Here’s a picture of the Duetto fresh off of the truck:
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post #2 of 21 (permalink) Old 03-27-2012, 06:40 PM Thread Starter
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The Window and the eternal mystery of the lock linkage

The driver’s side window went off the track and any attempts to move it mean odd noises and a feeling that something was going to break. Well, I had to open that door up anyhow to figure out how to get it to open from the inside. This seemed like a nice simple job to start off on, so I decided to work on this even before going through the horn and lights to get ready for the Texas state safety inspection.

Right. Little did I know that the Alfa Duetto window regulator is a cable operated gadget reminiscent of Leonardo da Vinci in a pact with the Devil. The first step was figuring out how to get the door panel off. The little clips holding the winder and latch knobs took some fiddling - I built a tool to release the clips out of some scrap brass bits.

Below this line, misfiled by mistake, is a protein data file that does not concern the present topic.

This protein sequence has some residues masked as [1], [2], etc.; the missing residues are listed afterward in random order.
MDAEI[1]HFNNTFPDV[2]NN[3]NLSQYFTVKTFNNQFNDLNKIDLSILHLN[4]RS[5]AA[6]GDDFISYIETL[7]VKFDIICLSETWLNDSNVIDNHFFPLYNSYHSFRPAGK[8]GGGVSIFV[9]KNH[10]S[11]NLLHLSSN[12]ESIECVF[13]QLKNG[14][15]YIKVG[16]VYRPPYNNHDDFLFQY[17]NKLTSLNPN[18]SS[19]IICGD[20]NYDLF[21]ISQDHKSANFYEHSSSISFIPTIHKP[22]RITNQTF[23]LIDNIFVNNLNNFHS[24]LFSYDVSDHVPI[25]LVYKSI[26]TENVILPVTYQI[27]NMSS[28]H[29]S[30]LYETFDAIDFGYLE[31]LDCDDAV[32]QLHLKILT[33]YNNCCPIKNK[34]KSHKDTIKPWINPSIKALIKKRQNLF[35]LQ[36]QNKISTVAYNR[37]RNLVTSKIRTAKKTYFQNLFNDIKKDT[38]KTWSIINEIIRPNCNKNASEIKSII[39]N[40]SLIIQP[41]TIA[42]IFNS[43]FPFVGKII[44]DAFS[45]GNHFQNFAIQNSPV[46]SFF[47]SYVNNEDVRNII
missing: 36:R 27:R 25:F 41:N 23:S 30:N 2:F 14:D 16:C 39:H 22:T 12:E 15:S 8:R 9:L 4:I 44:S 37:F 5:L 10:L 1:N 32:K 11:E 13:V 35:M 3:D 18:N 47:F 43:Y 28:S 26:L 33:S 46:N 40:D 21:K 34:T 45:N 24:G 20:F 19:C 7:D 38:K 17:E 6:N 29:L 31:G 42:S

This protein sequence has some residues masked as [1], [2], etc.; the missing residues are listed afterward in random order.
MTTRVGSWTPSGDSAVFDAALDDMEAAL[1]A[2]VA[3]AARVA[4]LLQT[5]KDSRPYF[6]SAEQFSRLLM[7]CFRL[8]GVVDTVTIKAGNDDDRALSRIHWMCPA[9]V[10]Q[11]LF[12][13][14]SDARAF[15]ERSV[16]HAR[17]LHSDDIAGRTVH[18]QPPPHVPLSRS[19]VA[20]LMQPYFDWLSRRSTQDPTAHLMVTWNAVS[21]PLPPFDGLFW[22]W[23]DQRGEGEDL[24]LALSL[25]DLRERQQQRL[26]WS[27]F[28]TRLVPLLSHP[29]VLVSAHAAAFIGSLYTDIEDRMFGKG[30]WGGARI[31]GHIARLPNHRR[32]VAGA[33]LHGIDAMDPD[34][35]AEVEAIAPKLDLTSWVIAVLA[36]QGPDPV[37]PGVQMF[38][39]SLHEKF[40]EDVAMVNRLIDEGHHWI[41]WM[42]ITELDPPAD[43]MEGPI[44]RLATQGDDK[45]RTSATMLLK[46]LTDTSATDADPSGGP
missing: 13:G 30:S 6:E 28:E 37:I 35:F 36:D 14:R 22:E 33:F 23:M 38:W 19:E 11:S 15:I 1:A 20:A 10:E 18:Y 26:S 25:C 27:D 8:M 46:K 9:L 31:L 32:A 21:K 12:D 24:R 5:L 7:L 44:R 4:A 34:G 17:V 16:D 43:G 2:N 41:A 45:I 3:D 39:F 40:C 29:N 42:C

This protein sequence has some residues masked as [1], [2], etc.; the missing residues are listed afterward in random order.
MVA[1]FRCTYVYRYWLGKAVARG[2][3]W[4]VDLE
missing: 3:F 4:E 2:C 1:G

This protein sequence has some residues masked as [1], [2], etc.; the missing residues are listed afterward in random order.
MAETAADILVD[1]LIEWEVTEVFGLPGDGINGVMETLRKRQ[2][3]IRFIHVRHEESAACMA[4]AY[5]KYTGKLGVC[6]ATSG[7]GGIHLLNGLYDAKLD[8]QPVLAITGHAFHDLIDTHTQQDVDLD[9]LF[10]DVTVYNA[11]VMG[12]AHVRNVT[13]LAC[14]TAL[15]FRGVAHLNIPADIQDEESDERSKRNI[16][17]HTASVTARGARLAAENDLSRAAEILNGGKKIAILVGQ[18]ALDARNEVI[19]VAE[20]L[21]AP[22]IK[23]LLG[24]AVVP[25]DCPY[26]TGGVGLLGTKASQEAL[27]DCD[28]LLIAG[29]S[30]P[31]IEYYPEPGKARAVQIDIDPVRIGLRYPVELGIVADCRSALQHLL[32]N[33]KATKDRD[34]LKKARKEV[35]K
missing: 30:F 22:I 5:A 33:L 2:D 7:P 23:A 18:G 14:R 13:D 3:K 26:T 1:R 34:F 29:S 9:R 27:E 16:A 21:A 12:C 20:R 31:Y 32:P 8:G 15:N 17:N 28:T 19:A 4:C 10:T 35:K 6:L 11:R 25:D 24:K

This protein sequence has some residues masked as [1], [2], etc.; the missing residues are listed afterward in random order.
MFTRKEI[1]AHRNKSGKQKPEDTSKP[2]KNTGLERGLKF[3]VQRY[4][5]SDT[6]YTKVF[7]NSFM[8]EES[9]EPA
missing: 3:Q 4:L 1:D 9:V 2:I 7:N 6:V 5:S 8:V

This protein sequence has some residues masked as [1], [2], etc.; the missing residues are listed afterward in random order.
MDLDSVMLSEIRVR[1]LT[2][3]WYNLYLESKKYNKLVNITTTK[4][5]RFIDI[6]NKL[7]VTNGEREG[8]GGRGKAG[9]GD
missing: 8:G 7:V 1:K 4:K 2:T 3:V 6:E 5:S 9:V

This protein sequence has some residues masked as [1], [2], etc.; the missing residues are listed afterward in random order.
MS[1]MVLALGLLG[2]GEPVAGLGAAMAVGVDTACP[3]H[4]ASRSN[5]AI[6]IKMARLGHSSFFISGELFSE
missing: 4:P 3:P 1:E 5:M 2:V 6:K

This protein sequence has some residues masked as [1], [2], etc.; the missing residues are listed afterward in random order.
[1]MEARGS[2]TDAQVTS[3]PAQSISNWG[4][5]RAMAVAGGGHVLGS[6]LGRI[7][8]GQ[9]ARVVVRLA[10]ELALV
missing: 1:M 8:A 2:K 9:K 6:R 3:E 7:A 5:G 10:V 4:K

And the door panels on my car are held on with trim screws, not the stock hidden clips. Not too obtrusive but it is too bad that somebody drilled holes in the door panel.

When I took the panel off I could see that the inside of the door was a bit of a mess. Window out of the track, cable snarled and the metal bracket at the bottom of the window glass bent.

I knew i could buy new regulators, but really....the mechanism was fine. It just needed a new cable. And Breed & Co. (the local really good hardware store) has stainless steel aircraft cable in many sizes. 1/8” inch was a decent replacement for the standard 4mm (?) cable. The anchor into the body of the regulator was taken care of by some brass tube stock soldered to the cable to make the cable end.